30 review for House of Nails: A Memoir of Life on the Edge

  1. 5 out of 5

    Terynce

    What a tool. Self-centered, egotistical, nightmare of a human being. Professional athlete and all, but gracious me. I was expecting him to explain how he single handedly ended the Strike/Lockout of '94 by demanding a meeting where he could address the players. It's lucky he was as good at baseball as he was because he has, apparently, nothing else to offer in the way of personality or literary talent. "Felt like I had a 15 inch cock" or "cock-swinging Gulfstream" is the extent of his figurative What a tool. Self-centered, egotistical, nightmare of a human being. Professional athlete and all, but gracious me. I was expecting him to explain how he single handedly ended the Strike/Lockout of '94 by demanding a meeting where he could address the players. It's lucky he was as good at baseball as he was because he has, apparently, nothing else to offer in the way of personality or literary talent. "Felt like I had a 15 inch cock" or "cock-swinging Gulfstream" is the extent of his figurative language. I'm a Mets fan. I heard about this book watching the Mets broadcast when Ron Darling made mention of it. He didn't seem impressed and I fully understand why. The only redeeming quality about this book is that it brings me one book closer to my reading challenge goal.

  2. 4 out of 5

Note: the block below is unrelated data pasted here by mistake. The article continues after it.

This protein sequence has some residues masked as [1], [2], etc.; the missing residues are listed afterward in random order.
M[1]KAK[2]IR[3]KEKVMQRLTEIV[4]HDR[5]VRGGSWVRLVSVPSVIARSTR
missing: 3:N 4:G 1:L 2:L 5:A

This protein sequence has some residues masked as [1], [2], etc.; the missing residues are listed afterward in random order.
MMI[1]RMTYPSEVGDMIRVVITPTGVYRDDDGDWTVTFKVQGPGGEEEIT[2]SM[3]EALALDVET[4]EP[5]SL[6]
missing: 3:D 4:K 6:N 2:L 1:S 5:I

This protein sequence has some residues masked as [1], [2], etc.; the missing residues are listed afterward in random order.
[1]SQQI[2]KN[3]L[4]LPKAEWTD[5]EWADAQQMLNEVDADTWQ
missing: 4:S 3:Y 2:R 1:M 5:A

Lindsay

    Things you will learn about Lenny Dykstra in this book: 1. That his uncle played on the Red Wings in the 1950s & helped win the Stanley Cups 2. How he (Lenny, not Uncle Tony) lost his virginity 3. That he is incapable of using any other word but "pussy" to describe women 4. He tried to get Charlie Sheen clean but it didn't work 5. That he is apparently a self-taught investment whiz kid 6. Despite his amazing financial skills, he went to prison for bankruptcy fraud 7. That he didn't read any books unt Things you will learn about Lenny Dykstra in this book: 1. That his uncle played on the Red Wings in the 1950s & helped win the Stanley Cups 2. How he (Lenny, not Uncle Tony) lost his virginity 3. That he is incapable of using any other word but "pussy" to describe women 4. He tried to get Charlie Sheen clean but it didn't work 5. That he is apparently a self-taught investment whiz kid 6. Despite his amazing financial skills, he went to prison for bankruptcy fraud 7. That he didn't read any books until he went to prison 8. That he has a son named Cutter who is married to Meadow from the Sopranos (so I guess that thing with Turtle was just a storyline on Entourage?) There you go, I saved you from reading it. It's short and self-aggrandizing, but it's not completely uninteresting. I liked the chapters describing the World Series and actual baseball the best. The test is eh. You know he didn't really write this, which is good in some ways. It's definitely a Nobel Prize in Literature compared to Greg Louganis's autobiography, but it's also pretty much just cotton candy when compared to normal books.

  3. 5 out of 5

    Barry Bridges